A Rhetorical Analysis Of Shara Hughes 'The Sitting Room'

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Rhetorical présis of The Sitting Room In “The Sitting room” (2010) Shara Hughes argues that a child’s view of the world is more vibrant and colorful than an adult’s. She gives the viewer of the painting visual evidence to prove that children are positive and fantastical thinkers. Hughes gives us a window into how a child might think in order to show that the imaginations of children should not be taken for granted and can be dangerously close to the truth. The Sitting Room is aimed towards adults to give them insight into the mind of a child in case they have forgotten what it was like to be one. Rhetorical Analysis Shara Hughes is an upcoming artist from Atlanta who paints in an American temporary style. In her painting titled “The Sitting…show more content…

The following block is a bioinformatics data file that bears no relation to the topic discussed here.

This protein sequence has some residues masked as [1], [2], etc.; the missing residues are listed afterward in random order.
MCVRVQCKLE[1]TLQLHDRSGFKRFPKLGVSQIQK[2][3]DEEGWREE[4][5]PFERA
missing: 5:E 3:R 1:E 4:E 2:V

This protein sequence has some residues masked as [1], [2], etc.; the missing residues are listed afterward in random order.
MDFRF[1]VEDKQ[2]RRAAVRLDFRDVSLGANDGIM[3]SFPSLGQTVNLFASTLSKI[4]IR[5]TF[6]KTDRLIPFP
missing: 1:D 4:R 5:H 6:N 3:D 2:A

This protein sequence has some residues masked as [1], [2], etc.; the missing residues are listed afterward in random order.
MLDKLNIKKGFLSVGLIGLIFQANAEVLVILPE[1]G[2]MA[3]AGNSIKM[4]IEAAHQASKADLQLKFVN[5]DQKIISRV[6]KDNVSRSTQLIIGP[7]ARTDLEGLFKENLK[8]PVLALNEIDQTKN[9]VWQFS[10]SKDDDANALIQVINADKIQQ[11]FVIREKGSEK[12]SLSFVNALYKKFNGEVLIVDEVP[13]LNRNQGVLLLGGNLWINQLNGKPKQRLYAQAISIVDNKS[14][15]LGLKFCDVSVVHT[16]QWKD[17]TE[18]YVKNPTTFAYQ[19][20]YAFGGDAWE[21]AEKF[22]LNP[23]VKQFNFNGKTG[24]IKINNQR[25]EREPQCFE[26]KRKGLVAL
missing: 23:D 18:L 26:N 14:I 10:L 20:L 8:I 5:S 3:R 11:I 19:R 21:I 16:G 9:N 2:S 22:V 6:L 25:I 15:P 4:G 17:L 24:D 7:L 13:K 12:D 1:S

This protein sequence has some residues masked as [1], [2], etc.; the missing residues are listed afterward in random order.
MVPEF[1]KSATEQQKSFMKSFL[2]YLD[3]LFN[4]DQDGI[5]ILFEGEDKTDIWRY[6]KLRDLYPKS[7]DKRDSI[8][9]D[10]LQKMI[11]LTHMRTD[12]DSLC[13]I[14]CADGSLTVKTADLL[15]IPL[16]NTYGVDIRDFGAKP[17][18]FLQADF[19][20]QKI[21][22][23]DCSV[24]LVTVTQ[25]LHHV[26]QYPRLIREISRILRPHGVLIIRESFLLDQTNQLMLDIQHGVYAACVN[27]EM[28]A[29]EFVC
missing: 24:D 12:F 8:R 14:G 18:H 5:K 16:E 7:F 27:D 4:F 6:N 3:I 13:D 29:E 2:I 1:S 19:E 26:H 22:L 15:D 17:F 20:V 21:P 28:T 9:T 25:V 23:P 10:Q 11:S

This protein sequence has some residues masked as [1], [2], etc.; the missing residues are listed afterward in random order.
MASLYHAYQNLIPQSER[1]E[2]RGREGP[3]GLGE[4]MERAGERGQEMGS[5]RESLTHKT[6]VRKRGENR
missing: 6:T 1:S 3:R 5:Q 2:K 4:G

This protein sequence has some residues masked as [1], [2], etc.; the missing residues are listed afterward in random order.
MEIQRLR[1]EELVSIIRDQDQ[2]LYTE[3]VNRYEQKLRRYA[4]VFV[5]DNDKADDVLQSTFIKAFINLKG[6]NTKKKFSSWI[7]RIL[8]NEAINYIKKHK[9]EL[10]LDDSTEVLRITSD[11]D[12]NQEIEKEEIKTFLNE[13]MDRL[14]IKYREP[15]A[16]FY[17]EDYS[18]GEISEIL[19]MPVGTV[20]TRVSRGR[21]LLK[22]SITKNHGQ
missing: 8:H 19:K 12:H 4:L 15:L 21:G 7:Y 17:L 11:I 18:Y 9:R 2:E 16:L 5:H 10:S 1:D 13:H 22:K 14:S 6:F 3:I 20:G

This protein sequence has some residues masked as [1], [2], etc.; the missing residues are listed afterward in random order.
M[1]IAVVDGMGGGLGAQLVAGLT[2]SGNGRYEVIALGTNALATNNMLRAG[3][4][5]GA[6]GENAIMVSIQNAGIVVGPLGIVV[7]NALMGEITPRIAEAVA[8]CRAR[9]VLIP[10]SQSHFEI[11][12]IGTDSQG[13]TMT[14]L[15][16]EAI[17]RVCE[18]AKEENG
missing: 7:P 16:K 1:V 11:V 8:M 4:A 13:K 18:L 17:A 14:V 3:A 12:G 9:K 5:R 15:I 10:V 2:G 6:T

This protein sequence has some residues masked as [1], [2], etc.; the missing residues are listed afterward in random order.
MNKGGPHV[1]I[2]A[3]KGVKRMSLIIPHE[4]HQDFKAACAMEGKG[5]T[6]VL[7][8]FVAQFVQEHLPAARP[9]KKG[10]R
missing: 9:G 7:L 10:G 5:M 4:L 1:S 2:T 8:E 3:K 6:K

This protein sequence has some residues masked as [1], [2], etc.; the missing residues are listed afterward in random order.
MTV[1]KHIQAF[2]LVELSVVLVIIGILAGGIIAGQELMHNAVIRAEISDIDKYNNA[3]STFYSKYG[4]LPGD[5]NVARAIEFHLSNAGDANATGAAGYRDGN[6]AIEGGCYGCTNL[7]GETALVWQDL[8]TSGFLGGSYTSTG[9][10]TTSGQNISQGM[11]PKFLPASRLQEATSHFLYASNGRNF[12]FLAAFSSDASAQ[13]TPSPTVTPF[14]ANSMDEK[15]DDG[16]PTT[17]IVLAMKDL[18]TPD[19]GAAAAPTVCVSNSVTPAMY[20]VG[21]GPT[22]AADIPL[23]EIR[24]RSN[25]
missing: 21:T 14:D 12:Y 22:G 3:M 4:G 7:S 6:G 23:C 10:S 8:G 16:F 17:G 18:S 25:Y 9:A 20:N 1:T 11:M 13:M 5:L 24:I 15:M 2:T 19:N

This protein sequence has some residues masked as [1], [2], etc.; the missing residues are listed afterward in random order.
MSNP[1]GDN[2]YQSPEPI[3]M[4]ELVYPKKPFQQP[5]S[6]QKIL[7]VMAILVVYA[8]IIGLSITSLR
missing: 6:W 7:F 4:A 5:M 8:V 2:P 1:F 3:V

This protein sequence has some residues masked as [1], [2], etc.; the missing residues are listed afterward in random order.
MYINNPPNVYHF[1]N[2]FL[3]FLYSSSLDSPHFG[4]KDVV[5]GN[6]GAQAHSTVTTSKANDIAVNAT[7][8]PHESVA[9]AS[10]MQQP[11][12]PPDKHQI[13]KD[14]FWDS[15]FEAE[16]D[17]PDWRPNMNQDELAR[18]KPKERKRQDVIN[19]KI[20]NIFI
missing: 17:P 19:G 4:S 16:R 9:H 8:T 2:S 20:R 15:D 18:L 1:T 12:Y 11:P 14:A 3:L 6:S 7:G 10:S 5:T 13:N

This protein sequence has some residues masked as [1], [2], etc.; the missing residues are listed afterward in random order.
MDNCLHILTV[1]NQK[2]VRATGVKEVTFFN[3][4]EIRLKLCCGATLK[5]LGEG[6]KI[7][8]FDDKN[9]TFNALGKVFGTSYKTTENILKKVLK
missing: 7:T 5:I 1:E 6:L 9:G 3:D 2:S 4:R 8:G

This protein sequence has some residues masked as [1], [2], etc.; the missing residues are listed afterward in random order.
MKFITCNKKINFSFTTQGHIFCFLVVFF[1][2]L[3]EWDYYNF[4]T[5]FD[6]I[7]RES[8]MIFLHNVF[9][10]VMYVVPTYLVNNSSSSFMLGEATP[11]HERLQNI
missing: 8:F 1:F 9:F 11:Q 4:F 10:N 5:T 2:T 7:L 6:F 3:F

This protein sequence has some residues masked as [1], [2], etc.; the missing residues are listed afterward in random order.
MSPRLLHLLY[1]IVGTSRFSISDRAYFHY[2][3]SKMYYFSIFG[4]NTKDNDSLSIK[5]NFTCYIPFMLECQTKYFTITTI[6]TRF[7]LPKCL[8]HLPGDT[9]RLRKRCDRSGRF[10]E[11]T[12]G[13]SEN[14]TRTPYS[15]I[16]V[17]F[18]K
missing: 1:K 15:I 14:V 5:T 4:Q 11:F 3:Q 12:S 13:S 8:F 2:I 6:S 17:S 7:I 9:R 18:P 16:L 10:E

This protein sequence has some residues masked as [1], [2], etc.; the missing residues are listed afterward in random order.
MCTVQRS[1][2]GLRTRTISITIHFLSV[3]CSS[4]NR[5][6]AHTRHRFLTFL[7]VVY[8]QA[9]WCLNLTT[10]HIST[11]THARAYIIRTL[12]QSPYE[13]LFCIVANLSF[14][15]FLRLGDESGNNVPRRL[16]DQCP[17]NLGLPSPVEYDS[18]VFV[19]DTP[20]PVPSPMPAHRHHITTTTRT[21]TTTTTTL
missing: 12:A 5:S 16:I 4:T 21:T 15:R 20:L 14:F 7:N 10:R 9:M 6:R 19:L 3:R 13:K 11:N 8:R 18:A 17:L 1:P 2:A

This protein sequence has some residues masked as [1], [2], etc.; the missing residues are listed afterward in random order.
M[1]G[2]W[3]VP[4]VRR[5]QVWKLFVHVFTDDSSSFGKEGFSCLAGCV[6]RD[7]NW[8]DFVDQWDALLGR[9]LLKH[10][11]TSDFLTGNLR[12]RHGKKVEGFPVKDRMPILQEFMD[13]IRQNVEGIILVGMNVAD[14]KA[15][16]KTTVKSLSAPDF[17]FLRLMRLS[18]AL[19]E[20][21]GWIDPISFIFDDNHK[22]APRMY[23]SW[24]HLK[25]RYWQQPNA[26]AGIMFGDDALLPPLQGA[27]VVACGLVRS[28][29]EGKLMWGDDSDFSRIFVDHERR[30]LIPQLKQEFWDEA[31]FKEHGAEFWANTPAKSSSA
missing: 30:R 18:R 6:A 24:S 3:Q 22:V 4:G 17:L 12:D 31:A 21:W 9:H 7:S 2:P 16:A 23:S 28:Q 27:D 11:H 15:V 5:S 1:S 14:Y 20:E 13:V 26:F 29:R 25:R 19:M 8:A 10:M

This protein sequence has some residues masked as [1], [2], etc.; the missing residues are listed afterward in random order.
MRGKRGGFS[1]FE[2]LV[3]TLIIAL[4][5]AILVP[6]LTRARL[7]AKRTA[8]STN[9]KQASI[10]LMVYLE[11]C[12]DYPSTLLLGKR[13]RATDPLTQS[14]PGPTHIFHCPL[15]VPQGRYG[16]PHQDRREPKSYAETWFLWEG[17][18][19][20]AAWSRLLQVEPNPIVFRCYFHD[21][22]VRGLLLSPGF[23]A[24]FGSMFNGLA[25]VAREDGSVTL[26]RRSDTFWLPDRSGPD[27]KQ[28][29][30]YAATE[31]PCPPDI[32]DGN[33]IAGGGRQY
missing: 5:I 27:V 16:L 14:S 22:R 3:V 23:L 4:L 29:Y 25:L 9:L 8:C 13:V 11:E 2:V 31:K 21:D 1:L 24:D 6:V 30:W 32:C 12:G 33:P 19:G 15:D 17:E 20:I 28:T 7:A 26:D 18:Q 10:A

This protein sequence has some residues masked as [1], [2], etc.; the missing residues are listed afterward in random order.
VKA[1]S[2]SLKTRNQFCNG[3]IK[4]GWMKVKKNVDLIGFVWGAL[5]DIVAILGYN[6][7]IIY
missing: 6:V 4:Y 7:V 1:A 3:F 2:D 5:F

When we are young we are urged to color inside the lines to make the “picture look pretty”, but seeing as how we were young and still learning how to color in general we tended not to care if the colors went outside the picture when we colored. Hughes uses this idea by painting past the border of the object. The most obvious example of this concept is the blue striped armchair in the back room. The blue paint spills way past the left side where the arm chair ends. This differentiates with the other side of the chair where the blue doesn’t cross the edge at all as if the child was concentrating very hard at the beginning, but got tired of concentrating and continued to paint blue past the edge of the chair on the other side. Hughes paints an analogy that people are pushed at an early age to think inside of the box or in other words, to color inside the lines in order to make the “picture look pretty” rather than exploring armchair edges and borders by leaping outside of the line away from the box of common thought. Hughes also uses different dimensions to display how children have a hard time translating objects from what they are actually seeing onto flat paper. Because their artistic skills and brain are still being developed, children rely on their imaginations when they can’t remember the specifics. For example, the lamps on top of the fire place are completely flat and look as though they could be part of the wall behind them which is not realistic in the mind of an educated adult who knows that lamps can’t be flat. The dynamics of these 2 dimensional lamps contrast from the closely accurate 3 dimensional proportions of the yellow piano in the other room. Hughes uses the contrast to illustrate how a child’s mind visualizes some things as flat and some things as multi-dimensional due to their

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